United States GA!0 General Accounting Office Washington, D.C. 20548 Resources, Community, and Economic Development Division B-278655 December 16, 1997 The Honorable Dale Bumpers United States Senate The Honorable Tom Daschle United States Senate The Honorable Marion Berry House of Representatives Subject: Energv Policv: Pronane Price Increases During the Winter of 1996-97 As requested, we are providing you with information on (1) the factors that caused the propane price increases during the 1996-97 heating season and (2) the options avdable to the government to cushion the potential effects of propane price increases on low-income residential consumers. We used this material to brief your offices on December 2, 1997 (see enc. I). In summary, several factors have been cited as causing or contributing to the sharply increased residential prices for propane in Arkansas, South Dakota, and elsewhere in the United States during the 1996-97 heating season. These factors include the cold weather, the need to dry wet crops in the Midwest, and the low inventory of propane going into that heating season. Other factors include pipeline problems and the fact that U.S. propane production did not rise much despite higher demand. Without imports, prices would likely have been higher. The federal government has two programs that offer several options to help cushion the effects of propane price spikes on low-income consumers: the Low-Income Home Energy Assistance Program (LIHEAP), which is administered by the Department of Health and Human Services (HHS), and the Weatherization Assistance Program, which is administered by the Department of Energy (DOE). In 1997, LMEAp’s appropriations were $1.2 billion, down from $2.1 billion in 1985. Expenditures for weatherization have also declined from $191 million in 1985 to $121 million in 1997. GAOLRCED-9%52R Propane Price Increases in the Winter of 1996-97 fS97sz5 B-278655 According to officials from the propane industry and from state and federal governments, there are several options for using LIHEAP funds, which are disbursed by HHS to states, that could help cushion the effects of propane price increases. LlHEAP’s funds could be used to purchase more propane during the summer when propane prices are lower.’ These funds could also be used to negotiate tied-price contracts during the summer as a hedge against potential price increases. However, the current federal appropriations cycle does not make funds available to LIHEAP until October 1, too late to take advantage of the lower prices in the summer. According to South Dakota and Arkansas LIHEAP officials, their funds are generally depleted between October and April. In addition, the funds can be used to implement the LIHEAP leveraging incentive program, which is designed to encourage state LIHEAP officials to adopt measures that could help LlHEAP’s recipients extend the use of their LIHEAP funds. Such measures could include, for example, negotiating fuel price discounts, paying cash to obtain discounts instead of paying by credit, or buying propane in the summer. States receive extra LIHEAP funds from HHS for the savings achieved through these programs. The Weatherization Assistance Program provides its recipients with such services as installing insulation and ventilation fans, performing heating and cooling tune-ups and modifications, and replacing units to improve energy efficiency and safety. These activities can increase home heating efficiency by up to 30 percent for the recipients, thus lowering the heating bill that they would otherwise pay. To prepare the information in this report, we reviewed the Energy Information Administration’s (EIA) study on the U.S. propane markets in the winter of 1996 97 and other data on propane from ELA, HHS’ documents on LIHEAP, and DOE’s documents on its weatherization program. In addition, we interviewed the relevant officials from these federal agencies and the propane industry as well as state officials in Arkansas and South Dakota. We also provided DOE and HHS with a draft of the contents of this report for review and comment. Both DOE and HHS agreed with our findings. We performed our review from September 1997 through November 1997 in accordance with generally accepted government auditing standards. As agreed with your offices, unless you publicly announce its contents earlier, we plan no further distribution of this report until 15 days from the date of this ‘For example, South Dakota’s LBIEAI? office saved an average of 59 cents per gallon over winter prices by purchasing propane in the summer for some of its clients during the 1996-97 heating season. 2 GAO/RCED-9%52R Propane Price Increases in the Winter of 1996-97 B-278655 letter. At that time, we will make copies available upon request. If you have any questions or need additional information, please call me at (202) 512-3841. Major contributors to this report include Charles W. Bausell, Jr.; Godwin M. Agbara; Jonathan T. Bachman; and Araceli Contreras Hutsell. Susan D. Kladiva Acting Associate Director Energy, Resources, and Science Issues Enclosure GAO/RCED-9%52R Propane Price Increases in the Winter of 1996-97 ENCLOSURE I ENCLOSURE I w Resources, Community, and Economic Development Division PROPANE PRICE INCREASES DURING THE WINTER OF 1996-97 Briefing for Staffs of Senators Tom Daschle and Dale Bumpers and Congressman Marion Berry GAO/WED-9%52R Propane Price Increases in the Winter of 1996-97 4 ENCLOSURE I ENCLOSURE I w Objectives l What factors caused the propane price increases during the heating season of 1996097? l What options are available to the government to cushion the potential effects of propane price spikes on low-income residential consumers? GAO/WED-9%52R Propane Price Increases in the Winter of 1996-97 .’ ENCLOSURE I ENCLOSURE I w Scope and Methodology to Determine Causes of Price Increases l Reviewed Energy Information Administration’s (EIA) study on the U.S. propane markets in the winter of - 1996-l 997 and EIA’s data on propane. l Interviewed industry and state officials in Arkansas atid South Dakota. l Our work focused on Arkansas and South Dakota. GAO/RCED-9%52R Propane Price Increases in the Winter of 1996-97 ENCLOSURE I ENCLOSURE I w Background on the South Dakota Market l Some South Dakota propane dealers have a market area of 40 miles from their bulk storage facilities. Their . market areas are limitedzby : their _ :*I transportation -. =.I- __.- =;.-:costs. :.....;;-.. . ::’ 7. _’- ._ . l (If-450 prop&e dea&rs. in South Dakota, about 99% had at least one other dealer within 40 miles of their facilities and 54% had at least 25 other dealers within 40 miles. GAO/RCED-98-52R Propane Price Increases in the Winter of 1996-97 ENCLOSURE I ENCLOSURE I GBJ Background on the Arkansas Market l As a safety measure, Arkansas passed a law limiting a propane dealer’s market area to 25 miles from their bulk storage - facilities. l Of 245 propane dealers in-Arkansas,- about 98% had at least one other dealer within 25 miles of their facilities and ,67% had at least 5 other dealers within 25 miles. GAO/RCED-9%52R Propane Price In&eases in the Winter of 1996-97 ENCLOSURE I ENCLOSURE I w Background on Causes of Price Increases 0 Retail prices rose sharply in Arkansas, South Dakota, and elsewhere in the U.S. during the 1996-97 heating season. l The spot price of propane doubled from the end of September to mid-December !996 at Conway, Kansas, a major trading hub supplying South Dakota. l The spot price of propane also rose, but not by as much, in-Mont Belvieu, Texas, a major trading hub supplying Arkansas. 9 GAOIRCED-9%52R Propane Price Increases in the Wmter of 1996-97 ENCLOSURE I ENCLOSURE I GA3 Residential Propane Prices, JW&I 994 to August 1997 Cents pet gallon 140 120 a0 .’ -..... .’ -. __..-.-.-._.--. .’ \ -.. : ._.- 60 .... ..-.-...- ..... .............. . ... +.-..-- .... .. . .... ..-. , . II94 l/95 l/96 l/97 Months United States Arkansas South Dakota ......._- ._.... Note: Price data for Ark. and S.D. are not published by EIA. Source: EIA. GAOLRCED-9%52R Propane Price Increases in the Winter of 1996-97 10 ENCLOSUlXE I ENCLOSURE I w Factors Causing Spike in Propane Prices During the Winter of 1996-97 l Demand and supply factors cited as causing or contributing to this price spike include l cold weather, l wet crops, l low inventory of propane, l production and import issues, and l pipeline problems. GAOIRCED-9%52R Propane Price Increases in the Winter of 1996-97 11 ENCLOSURE I ENCLOSURE I GAo Cold Weather and Wet Crops l Oct. and Nov. 1996 were 6% and 18% colder than normal, respectively. l At the same time, the need to dry wet crops in the Midwest increased demand. l Fearing possible winter shortages, marketers bought more propane early. l U.S. demand in Oct. 1996 was 12% higher than Oct. 1995, while demand in the Midwest was 32% higher. GAOIRCED-9%52R Propane Price hereases in the Whter of 1996-97 12 ENCLOSTJRE I ENCLOSURE I QW Lower Than Normal Inventory l inventory is typically built up between Mar. and Sept. l The Mar. 1996 inventory was the lowest for that month in more than 25 years due to cold weather inthe l-995-96 winter. l U.S. propane inventory at the end of Sept. 1996 was the third lowest ever at ‘the start of the winter season, and Midwest inventory was 22% below average at the end of Nov. 1996. GAO/RCED-9%52R Propane Price Increases in the Winter of 1996-97 ENCLOSURE I ENCLOSURE I w U S Propane Inventory, January 1994 to Juiy ;997 Barrels in thousands 60,000 - ” 1194 l/95 l/96 l/97 7197 Months U.S. total Midwest total Gulf Coast total (includes S.D.) (includes Ark.) . . ..I. Source: EIA. GAOLRCED-9%52R Propane Price Increases in the Winter of 1996-97 14 ENCLOSURE I ENCLOSURE I @D U .S. Production Up Slightly as Imports Increase l 1996 U.S. production did not rise much despite higher demand. l Propane production is a by-product of natural gas processing and petroleum refining.. . “$i. . .- 4: t,: - -,r l U.S. imports in:-1996.were 18% higher than 1995 and rose 65% from Sept. to Oct. 1996. l Without imports, prices would likely have been higher. GAO/RCED-9%52R Propane Price Increases in the Winter of 1996-97 15 ENCLOSURE I ENCLOSURE I GM U.S. Propane Production, J&WEH-~ 1994to July 1997 Barrels in thousands 40,000 L- 35,000 - 30,000 - 25,000 - 20,000 - 15,000 - 10,000 - l . . ..•- . . . . . . . . ..~....~~~---..~~~-~~....~..~....~..~~~...~~~..........~...~~-..~....~-~~. 5,000 - ._ ,[I l,:,l~l,l,l,l,l,l.l,l,l I , I a I, I. I, / , 1, I I l/94 l/95 1196 l/97 7197 Months U.S. total Midwest total Gulf Coast total - . . ..m Source: EIA. 16 GAOBCED-9%52R Propane Price Increases in the Winter of 1996-97 ENCLOSURE I ENCLOSURE I c2%3 U .S. Propane Imports, 1992-96 Barrels in thousands 50,000 40,000 30,000 20,000 10,000 0 - Source: EIA. GAOLRCED-9%52R Propane Price Increases in the Winter of 1996-97 17 ENCLOSURE I ENCLOSURE I GA-I Production Problem in Mexico l An explosion in July 1996 at a Mexican gas plant was cited by industry and state officials as contributing to the price spike _ for propane in the United States. l According to-industry sources, the .- explosion reduced Mexico’s production of propane by about- one-third, forcing .Mexico to become a major propane importer in the world market while it ceased exporting to the United States. GAO/RCED-9%52R Propane Price Increases in the Winter of 1996-97 ENCLOSURE I ENCLOSURE I w Pipeline Problems l Because the only pipeli.ne from Mont Belvieu to Conway exploded during the 1996-97 winter, propane was trucked . from Texas, which generally has higher production and inventory, to. Conway; this mode of transporting propane is more expensive than using a pipeline. l The higher spot prices at Conway than at Mont Belvieu contributed to price increases in South Dakota. GAO/EKED-9%52R Propane Price Increases in the Winter of 1996-97 ENCLOSURE I ENCLOSURE I w Pipeline Problems l Pipeline problems contributed to propane price increases in Arkansas, even though- it had a relatively mild winter. l The only pipeline connecting Arkansas to Mont Belvieu could not meet the demand in Arkansas because demand from all its shipping destinations exceeded its capacity. 20 GAO/RCED-9%52R Propane Price’Increases in the Winter of 1996-97 ENCLOSURE I ENCLOSURE I G!Q Scope and Methodology on Options to Cushion the Effects of High Prices l Reviewed documents and data on HHS’ Low-Income Home Energy Assistance Program (LIHEAP) and DOE’s . Weatherization Assistance Program. l Interviewebfederal officials and state officials in Arkansas and South- Dakota &ho implement these programs. l Interviewed industry officials in Arkansas and South Dakota. GAO/RCED-9%52R Propane Price Increases in the Winter of 1996-97 ENCLOSURE I ENCLOSURE I w Background on Options l Households in the Midwest spent about 40% more in the 1996-97 heating season on propane for home heating than normal. l The federal government has- two .. programs to help low-income consumers meet their home energy needs: l LIHEAP and l Weatherization Assistance Program. GAO/RCED-98-52R Propane Price Increases in the Winter of 1996-97 22 ENCLOSURE I ENCLOSURE I w Background on Options (continued) l LIHEAP, which gives block grants to states to help pay home energy bills, was created by the Low-Income Home - Energy Assistance Act of 1981. l In 1997, LIH-EAP’s appropriations were $1.2 billion, down from $2.1 billion in -1985. -. GAOLRCED-98-52R Propane Price Increases in the Winter of 1996-97 23 ENCLOSURE I ENCLOSURE I w Background on Options . l In 1996, 4.5 million househblds received average LIHEAP benefits of $158, down from 6.8 million households that had received _ . average benefits of $242 in 1985. l The Weatherization Assistance Program, created by;the 1976 Energy Conservation and Production Act, spent $121 million in 1997 on about 61,000 homes, down from $191 million in 1985 spent on about 97,000 homes. l Lower fuel bills result from weatherization. GAO/RCED-98-52R Propane Price Increases in the Winter of 1996-97 24 ENCLOSTJIRE r ENCLOSURE I W3 Options l Several options to cushion the effects of price increases were suggested by industry, state, and federal government . officials, including ., - l a summer fiH program,. l fix&-price’ &nt&s, a:- -. 3 l a leveraging incentive program, and l weatherization. GAO/RCED-98-52R Propane Price Increases ti. the Winter of 1996-97 25 ENCLOSURE I ENCLOSURE I G&J Summer Fill l Filling storage tanks in the summer can be cheaper due to lower prices, but the fuel must be paid for at fill-up time. - l How much more propane can be bought in a summer fill program--and how much the consumer benefits--depends on how much lower propane prices are in the summer than the winter. l Some interest income is forgone by the state when purchasing propane early. GAOIRCED-98-52R Propane Price Increases in the Winter of 1996-97 26 ENCLOSURE I ENCLOSURE I GQD Summer Fill l South Dakota’s LIHEAP office paid for summer fill for some of its elderly and handicapped clients in 1997. l South Dakota summer fill clients saved, on average, 13 cents per gallon and 59 cents per gallon, respectively, in the 199596 and 1996-97 heating seasons. l Arkansas’ LIHEAP office will consider summer fill in the future if a price spike like that of 1996-97 reoccurs. GAO/RCED-98-52R Propane Price Increases in the Winter of 1996-97 ENCLOSURE I ENCLOSURE I w Fixed-Price Contracts l Fixed-price contracts negotiated by a state guarantee a price as a hedge against price spikes, but dealers require - partial payment of the bill in advance. l How much the consumer benefits depends on how low the fixed price is and how’lmuch interest income is ‘forgone because of advance payment. l A mild winter could result in higher fuel bills under a fixed-nrice contract. GAOiRCED-98-52R Propane Price Increases in the Winter of 1996-97 28 ENCLOSURE I ENCLOSURE I w Fixed-Price Contracts l South Dakota’s LIHEAP office arranged fixed-price. contracts for some of its elderly and handicapped clients for the 1997-98 heating season. l Arkansas’ LIHEAP office will consider fixed-price contracts in the future if a price spike like that of 1996-97 reoccurs. GAO/RCED-98-52R Propane Price Increases in the Winter of 1996-97 29 ENCLOSURE I ENCLOSURE I GtcsQLeveraging Incentive Program l Under the LIHEAP leveraging incentive program, states can receive extra funds from HHS for taking actions to help lower fuel bills. for LIHEAP recipients. l In FY 1996, SD. LIHEAP..office received $44,000. in extra funds under LlHEAP’s leveraging incentive program, -mostly from propane summer fill. l Six other states took actions to lower propane bills. GAO/RCED-9%52R Propane Price Increases in the Water of 1996-97 ENCLOSURE I ENCLOSURE I w Leveraging Incentive Program Program description State Savings on propane Fuel Discount: LIHEAP Maryland _ Averaged about $200,000 officials negotiate with per year in savings for vendors for a discount on propane and other fuels behalf of LIHEAP from 1991 through 1994 customers. Discount Oregon. Averaged 10 cents per’ gallon Summer Fill: Fuel is Montana Cannot estimate savings purchased in the summer because program began to obtain the lowest summer of 1997 seasonal price for LIHEAP customers. GAO/RCED-9%52R Propane Price Increases in the Winter of 1996-97 31 ENCLOSURE I ENCLOSURE I @Q Leveraging Incentive Program (continued) Program description State Savings Cash prices: Lower cash North Dakota Averaged 10 cents per prices instead of credit gallon prices are paid. Vendor inspector fees: Minnesota About $800,000 was Fees collected from collected in FY 1993 and propane and oil dealers are FY 1994. used for weatherization and repairs of heating systems that have propane-. .. or oil furnaces. Donations: Donations are Vermont About $9,000 worth of made to LIHEAP recipients donations have been made from propane and oil annually. vendors as well as local organizations. GAO/RCED-9%52R Propane Price Increases in the Winter of 1996-9’7 32 ENCLOSURE I ENCLOSURE I w Weatherization l DOE estimates that weatherization can increase home heating efficiency by up to 30% for those served by the program, - thus lowering the heating bill that they would otherwise pay during price. spikes. l SD. and Ark.. LIHEAP officials believe that while using LIHEAP funds to help .pay fuel bills offers a short-term cushion against propane price spikes, weatherization offers a long-term cushion against them. GAO/RCED-98-52R Propane Price Increases in the Winter of 1996-9’7 33 ENCLOSURE I ENCLOSURE I GA3 Constraints on Options l LIHEAP funds are available for obligation on Oct. 1, too late for summer fill and/or fixed-price contracts that are _ negotiated in the summer. l LIHEAP’s appropriations cycle was changed from the federal FY (Oct. 1 to Sept. 30) to “program year” funding (July 1 to June $0) starting July 1, 1993 (F?L. 101-501, sec. 701). GAO/RCED-9%52R Propane Price Increases in the Winter of 1996-97 34 ‘ENCLOSURE I ENCLOSURE I GAQ Constraints l Program year fund.ing would have made LIHEAP funds available in the summer to negotiate summer fill and fixed-price - contracts. .. l According to HHS, the change wa implemented because money cou be made available to fund-both FY 1992 and program year 1993 simultane as called for in the legislation. GAO/RCED-98-52R Propane Price Increases in the Winter of 1996-97 35 ENCLOSURE I ENCLOSURE I GA3 Constraints l In 1994, the cycle was changed back to Oct. 1, to coincide with the federal FY (P L. 103-252, sec. 303). l Funds for weatherization are limited to 15% of the state’s total-funds for LIHEAP but can increase up to25% upon receiving a waiver from HHS. (141092) GAO/TXED-98-52R Propane Price Increases in the Winter of 1996-9’7 36 Ordering Information The first copy of each GAO report and testimony is free. Additional copies are $2 each. 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Energy Policy: Propane Price Increases During the Winter of 1996-97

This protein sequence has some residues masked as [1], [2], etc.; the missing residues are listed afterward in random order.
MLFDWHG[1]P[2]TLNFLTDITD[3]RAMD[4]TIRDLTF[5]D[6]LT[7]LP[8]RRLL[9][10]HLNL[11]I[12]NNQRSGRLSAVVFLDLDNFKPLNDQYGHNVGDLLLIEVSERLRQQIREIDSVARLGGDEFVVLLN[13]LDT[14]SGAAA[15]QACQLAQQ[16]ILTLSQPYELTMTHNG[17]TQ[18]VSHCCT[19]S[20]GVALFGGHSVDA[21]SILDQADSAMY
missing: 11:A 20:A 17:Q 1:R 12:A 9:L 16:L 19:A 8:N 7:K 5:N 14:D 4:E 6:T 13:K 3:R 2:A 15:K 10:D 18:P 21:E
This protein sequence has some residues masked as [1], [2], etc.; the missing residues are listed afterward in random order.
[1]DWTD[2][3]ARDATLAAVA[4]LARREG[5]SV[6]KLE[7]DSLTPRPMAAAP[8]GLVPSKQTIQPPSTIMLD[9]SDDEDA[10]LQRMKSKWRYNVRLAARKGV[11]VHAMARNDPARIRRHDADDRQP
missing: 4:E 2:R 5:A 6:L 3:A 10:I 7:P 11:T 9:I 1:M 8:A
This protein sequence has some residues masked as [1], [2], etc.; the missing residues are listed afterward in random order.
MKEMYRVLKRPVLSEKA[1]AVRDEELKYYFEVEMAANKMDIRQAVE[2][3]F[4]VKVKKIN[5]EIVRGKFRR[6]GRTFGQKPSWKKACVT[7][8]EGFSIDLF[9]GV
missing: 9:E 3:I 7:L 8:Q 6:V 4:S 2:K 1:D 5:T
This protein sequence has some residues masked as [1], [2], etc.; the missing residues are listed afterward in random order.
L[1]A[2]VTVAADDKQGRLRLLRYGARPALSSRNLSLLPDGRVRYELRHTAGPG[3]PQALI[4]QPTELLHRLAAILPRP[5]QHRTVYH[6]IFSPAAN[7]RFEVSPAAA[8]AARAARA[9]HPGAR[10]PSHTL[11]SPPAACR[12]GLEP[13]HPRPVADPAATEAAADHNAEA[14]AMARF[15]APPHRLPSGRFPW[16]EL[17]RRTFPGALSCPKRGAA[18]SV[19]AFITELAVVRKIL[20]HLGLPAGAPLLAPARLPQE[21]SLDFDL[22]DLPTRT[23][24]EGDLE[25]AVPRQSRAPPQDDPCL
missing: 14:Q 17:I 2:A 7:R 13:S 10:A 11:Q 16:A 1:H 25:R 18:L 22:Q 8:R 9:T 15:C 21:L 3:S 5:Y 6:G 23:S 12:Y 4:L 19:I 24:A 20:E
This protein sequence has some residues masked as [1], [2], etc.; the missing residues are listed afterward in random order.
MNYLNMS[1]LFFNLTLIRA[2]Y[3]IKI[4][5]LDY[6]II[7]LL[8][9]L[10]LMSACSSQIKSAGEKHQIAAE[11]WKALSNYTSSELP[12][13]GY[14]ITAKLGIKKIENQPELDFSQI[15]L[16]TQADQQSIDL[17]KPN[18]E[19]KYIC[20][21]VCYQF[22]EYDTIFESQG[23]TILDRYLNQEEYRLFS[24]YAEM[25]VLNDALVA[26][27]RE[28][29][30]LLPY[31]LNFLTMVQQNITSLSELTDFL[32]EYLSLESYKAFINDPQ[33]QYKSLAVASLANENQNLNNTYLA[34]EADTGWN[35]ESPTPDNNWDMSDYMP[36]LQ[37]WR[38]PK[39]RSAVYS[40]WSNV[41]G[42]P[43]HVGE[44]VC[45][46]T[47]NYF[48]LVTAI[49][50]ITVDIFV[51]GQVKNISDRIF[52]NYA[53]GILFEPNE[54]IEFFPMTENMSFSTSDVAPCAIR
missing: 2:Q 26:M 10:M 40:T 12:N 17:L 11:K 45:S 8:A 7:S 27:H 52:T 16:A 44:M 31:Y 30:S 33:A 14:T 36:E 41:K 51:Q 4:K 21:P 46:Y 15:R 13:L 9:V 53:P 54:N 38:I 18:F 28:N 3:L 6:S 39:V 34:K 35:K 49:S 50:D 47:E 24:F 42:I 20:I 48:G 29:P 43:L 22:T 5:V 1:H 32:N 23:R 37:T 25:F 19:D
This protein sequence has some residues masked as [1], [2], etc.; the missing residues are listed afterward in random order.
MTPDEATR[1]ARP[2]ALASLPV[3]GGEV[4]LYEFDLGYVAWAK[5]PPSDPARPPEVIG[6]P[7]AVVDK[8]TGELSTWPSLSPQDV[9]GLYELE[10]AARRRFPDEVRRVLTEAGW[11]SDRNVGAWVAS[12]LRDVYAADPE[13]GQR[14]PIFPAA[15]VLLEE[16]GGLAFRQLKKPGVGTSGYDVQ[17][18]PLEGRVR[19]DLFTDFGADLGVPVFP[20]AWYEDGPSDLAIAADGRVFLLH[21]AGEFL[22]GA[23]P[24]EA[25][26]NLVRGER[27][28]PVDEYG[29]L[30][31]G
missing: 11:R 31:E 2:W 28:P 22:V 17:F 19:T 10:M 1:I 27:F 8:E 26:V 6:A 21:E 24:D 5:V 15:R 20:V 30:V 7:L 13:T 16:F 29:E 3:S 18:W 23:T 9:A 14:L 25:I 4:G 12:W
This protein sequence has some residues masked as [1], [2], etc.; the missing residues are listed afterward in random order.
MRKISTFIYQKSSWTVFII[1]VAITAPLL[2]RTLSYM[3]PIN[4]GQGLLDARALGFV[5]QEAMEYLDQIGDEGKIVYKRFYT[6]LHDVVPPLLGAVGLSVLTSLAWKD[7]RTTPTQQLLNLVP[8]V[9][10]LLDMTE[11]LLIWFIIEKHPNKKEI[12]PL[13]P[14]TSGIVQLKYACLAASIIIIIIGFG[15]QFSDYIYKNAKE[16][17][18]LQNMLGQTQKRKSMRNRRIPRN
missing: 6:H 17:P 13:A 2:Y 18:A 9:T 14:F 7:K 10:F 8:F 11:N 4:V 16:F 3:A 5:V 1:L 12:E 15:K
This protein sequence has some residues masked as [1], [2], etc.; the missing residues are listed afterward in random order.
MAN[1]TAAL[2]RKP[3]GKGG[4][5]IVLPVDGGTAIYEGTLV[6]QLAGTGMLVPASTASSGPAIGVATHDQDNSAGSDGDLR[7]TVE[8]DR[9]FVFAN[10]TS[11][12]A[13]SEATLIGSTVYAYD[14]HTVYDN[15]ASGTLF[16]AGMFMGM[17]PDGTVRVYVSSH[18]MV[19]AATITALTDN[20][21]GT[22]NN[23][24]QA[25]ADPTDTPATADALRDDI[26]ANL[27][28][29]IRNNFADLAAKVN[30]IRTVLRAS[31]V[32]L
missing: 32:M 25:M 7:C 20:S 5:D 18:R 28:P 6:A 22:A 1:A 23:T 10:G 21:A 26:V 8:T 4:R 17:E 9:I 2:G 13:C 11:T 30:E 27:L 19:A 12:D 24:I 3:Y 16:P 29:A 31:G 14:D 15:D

Published by the Government Accountability Office on 1997-12-16.
Below is a raw (and likely hideous) rendition of the original report. (PDF)